Addington Gallery is pleased to present “Skyborn”, featuring the work of Didier Nolet, Brooks Anderson, Sandra Dawson, and Michael Dubina. Join us at the opening reception, Friday, May 4, 5-8pm at 704 N Wells, River North, Chicago.
During the winter, Chicagoans keep their heads down - we’re shielding ourselves from the cold, we’re turning from the wind, we’re watching for ice in our path. But when springtime arrives in Chicago, people instinctively start looking up, checking for sunshine, checking for blue skies, watching for signs of life in the trees. We’re not alone. The four artists in “Skyborn” direct our attention to the skies.
For years, France-born Chicago artist Didier Nolet has consistently provided viewers with his optimistic, vibrant and sometimes otherworldly view of nature. Painting in the middle of urban Chicago, Nolet longs for the colorful paces that nature is capable of putting your eyes through, and he communicates this longing in a slightly wistful way. Utilizing both the skilled precision of his oil on canvas technique and a newfound excitement for the gestural possibilities of oil pastel on paper, Nolet throws wide the window of his personal vision, and lets the sunshine in.
Brooks Anderson is, above all, a true believer in the power of painting. With a skilled hand and deft brush, Anderson speaks powerfully of the awe and wonder found in our experience of atmosphere and natural phenomenon. The beauty of this Californian’s rendering of earth and water are anchored by an extensive formal vocabulary and visual intellect. But it is in this new series of cloud paintings that his vision opens up and aspires to majesty. The changing shapes of clouds fascinate us since childhood, and link us together no matter where we dwell. Anderson effectively lifts our eyes and encourages us to marvel again at the powerful billowing commonplace of the sky.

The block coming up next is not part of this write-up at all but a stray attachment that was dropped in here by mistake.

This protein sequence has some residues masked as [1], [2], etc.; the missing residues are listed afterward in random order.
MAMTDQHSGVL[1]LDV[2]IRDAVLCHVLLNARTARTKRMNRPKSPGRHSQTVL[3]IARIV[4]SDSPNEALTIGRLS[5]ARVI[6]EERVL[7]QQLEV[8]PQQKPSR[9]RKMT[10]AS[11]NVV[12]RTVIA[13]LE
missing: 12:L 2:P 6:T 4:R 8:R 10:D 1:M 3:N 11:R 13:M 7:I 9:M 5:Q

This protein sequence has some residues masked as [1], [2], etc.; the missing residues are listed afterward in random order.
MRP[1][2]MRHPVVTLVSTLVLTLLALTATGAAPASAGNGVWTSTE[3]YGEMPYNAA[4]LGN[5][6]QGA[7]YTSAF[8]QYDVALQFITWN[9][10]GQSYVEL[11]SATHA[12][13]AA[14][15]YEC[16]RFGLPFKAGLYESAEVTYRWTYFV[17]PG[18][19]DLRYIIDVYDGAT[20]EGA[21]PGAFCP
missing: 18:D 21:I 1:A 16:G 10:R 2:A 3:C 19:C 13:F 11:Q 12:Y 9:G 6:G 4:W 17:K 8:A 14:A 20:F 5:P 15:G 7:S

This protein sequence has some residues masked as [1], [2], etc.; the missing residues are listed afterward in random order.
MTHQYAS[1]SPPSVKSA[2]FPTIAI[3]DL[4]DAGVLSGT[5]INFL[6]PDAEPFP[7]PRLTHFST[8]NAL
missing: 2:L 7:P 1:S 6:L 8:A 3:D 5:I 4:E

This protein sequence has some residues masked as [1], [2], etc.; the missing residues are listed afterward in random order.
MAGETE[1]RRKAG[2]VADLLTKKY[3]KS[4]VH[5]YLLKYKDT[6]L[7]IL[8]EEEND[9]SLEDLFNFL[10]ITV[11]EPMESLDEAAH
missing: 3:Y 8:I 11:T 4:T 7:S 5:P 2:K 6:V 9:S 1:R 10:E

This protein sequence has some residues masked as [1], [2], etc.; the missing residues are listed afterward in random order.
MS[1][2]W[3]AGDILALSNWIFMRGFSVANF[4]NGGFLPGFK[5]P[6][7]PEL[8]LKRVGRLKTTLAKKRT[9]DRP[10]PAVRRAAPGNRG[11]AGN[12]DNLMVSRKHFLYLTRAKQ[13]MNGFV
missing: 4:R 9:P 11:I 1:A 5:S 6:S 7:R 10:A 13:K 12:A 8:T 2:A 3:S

There is a rough, gritty strength found in the mixed media surfaces of Sandra Dawson’s work that belies the gentle imagery of children, trees, sky, and birds. The imagery might reveal her love of nature, but it is the workman-like physicality of her paintings that carry her unique voice. Layering spackling compound, various paints, vigorous drawing, and and layers of collage, Dawson builds her paintings from the ground up. She renders her birds with a direct, detailed authority, poised on branches they have momentarily claimed. The viewer finds herself held in this moment, not only by the image of the bird, but by the palpable matrix of the sky and branch patterns where it rests.
Michael Dubina is a matchless observer of the skies. He is a walking catalogue of atmospheric phenomenon, and a dedicated and prolific painter of that phenomenon. His images of the wide, expansive midwestern sky are evocatively and convincingly painted in oil on the inside of matchbooks, and these objects are floated in over-sized black frames which compliment the matchbook’s physicality. These jewel-like works embody at once a sense of magic realism and an expansive, romantic expressionism. But instead of looking back nostalgically, Dubina brings these qualities into our time, placing his striking attempts to conjure the Sublime on the inside of common everyday restaurant matchbook covers. Taking smart advantage of this scale, Dubina has created a masterfully devised corollary between sky and paint, cloud and brushtroke. Above the horizon, Dubina drives the point home that the sky is an abstract canvas, and he’s holding the brush.
Come look upward with us Friday night, May 4, 5-8pm
704 N Wells St.